Primary (sensorineural) tinnitus of at least 6 months duration is usually a permanent condition with no cure available. Veterans whose tinnitus is bothersome must rely on methods designed to reduce emotional and functional reactions to tinnitus. Dr. Henry's research activities are focused on producing evidence-based research supporting such methods, and disseminating these methods throughout VA as well as to non-VA national and international audiences. Over his 30-year VA research career, including 20 VA research grants, Dr. Henry has led a research team that has developed Progressive Tinnitus Management (PTM), a multi- disciplinary stepped-care method designed to be efficiently implemented in busy VA clinics. The five levels of care include Level 1 Referral, Level 2 Audiologic Evaluation, Level 3 Skills Education, Level 4 Interdisciplinary Evaluation, and Level 5 Individualized Support. Level 1 consists of referral guidelines for any provider encountering patients who complain of tinnitus. Level 2 involves audiologic testing, brief tinnitus assessment, hearing aids if needed, and brief tinnitus counseling. Dr. Henry's team has completed two randomized controlled trials (RCTs) to evaluate the use of hearing aids and combination instruments (hearing aid with built- in sound generator) for tinnitus management. These RCTs validated both types of ear-level devices as efficacious for tinnitus management?findings that were consistent with the only other comparable RCT and supporting PTM Level 2 Audiologic Evaluation as the gateway of any PTM program. Patients requiring tinnitus services beyond Level 2 are advised to attend Level 3 Skills Education, involving five sessions (individual or group) of educational counseling to learn self-care skills for bothersome tinnitus. Two of the sessions are conducted by an audiologist who teaches the principles of sound-based therapy, and three are taught by a mental health provider who administers components of Cognitive-Behavioral Therapy (CBT). In his recent VA- funded projects, Dr. Henry led a ?clinically embedded? RCT at two VA medical centers?Memphis, Tennessee, and West Haven, Connecticut?revealing efficacy of PTM Level 3 Skills Education. He then led a second RCT, evaluating a telephone-administered version of Level 3 Skills Education (?Tele-PTM?), which demonstrated the efficacy of remote counseling for bothersome tinnitus. Combined, these four RCTs have provided an evidence base for providing effective clinical services for tinnitus, either in the clinic or via telehealth, which address the tinnitus needs for the great majority of Veterans suffering from this invisible condition. A very small number of patients require Level 4 and Level 5 services. Since 2009, the VA National Audiology and Speech Pathology (ASP) Service has endorsed PTM as the VA standard of care for tinnitus and, since this time, Dr. Henry and his team have conducted numerous trainings and provided individual consultation to hundreds of clinicians providing tinnitus services to Veterans. Dr. Henry is also leading a longitudinal epidemiology study This multi- site study includes the NCRAR (main site) and the DoD Hearing Center of Excellence in San Antonio, TX. To date, almost 500 Veterans and active Service Members have been enrolled. In addition to his research activities, Dr. Henry has been committed to the development of the next generation of tinnitus and rehabilitation researchers, supporting the training of pre- and postdoctoral fellows, VA career development award grantees, and clinician researchers as they develop independent lines of rehabilitation research. This mentorship has resulted in numerous co-authored scientific manuscripts and collaborative research grants among his trainees. Dr. Henry is recognized as an international expert in tinnitus rehabilitation research and development, whose expertise is sought for VA and NIH scientific review panels, national and international research collaborations and consultations, and training of the next generation of tinnitus clinicians and researchers. Most importantly, his ongoing contributions to the clinical management of tinnitus will continue to make a difference in Veterans' health and functioning for decades to come.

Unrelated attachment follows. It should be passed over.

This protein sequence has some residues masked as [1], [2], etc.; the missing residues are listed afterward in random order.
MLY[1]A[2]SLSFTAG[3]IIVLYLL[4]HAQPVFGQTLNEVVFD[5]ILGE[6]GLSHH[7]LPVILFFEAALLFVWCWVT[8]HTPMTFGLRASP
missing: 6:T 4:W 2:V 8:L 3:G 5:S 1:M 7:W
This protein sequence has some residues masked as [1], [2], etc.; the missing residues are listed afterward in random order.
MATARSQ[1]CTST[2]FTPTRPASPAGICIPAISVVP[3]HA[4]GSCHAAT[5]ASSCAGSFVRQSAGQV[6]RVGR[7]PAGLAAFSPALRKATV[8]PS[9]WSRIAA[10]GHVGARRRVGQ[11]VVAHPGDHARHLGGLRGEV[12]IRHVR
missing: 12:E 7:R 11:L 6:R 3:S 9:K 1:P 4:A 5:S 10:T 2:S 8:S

Tinnitus is the chronic perception of ringing, buzzing, hissing, or other noises and can be functionally debilitating for those who experience it. Military personnel are exposed to numerous hazards that cause tinnitus, and Veterans frequently seek assistance from the VA for the condition. Dr. Henry's research focuses on providing evidence-based methods of tinnitus management. His work has led to the development of Progressive Tinnitus Management (PTM), considered the standard of tinnitus care in the VA. Dr. Henry has completed four controlled trials demonstrating that PTM improves quality of life for the great majority of Veterans in need. He has disseminated results of this work through publications in top scientific journals and keynote speeches to national and international audiences; he has also trained numerous clinicians and fellows in PTM and research. Dr. Henry's contributions to tinnitus research, healthcare, and training were recognized in 2016 with the VA's Paul B. Magnuson Award for outstanding achievement in rehabilitation research.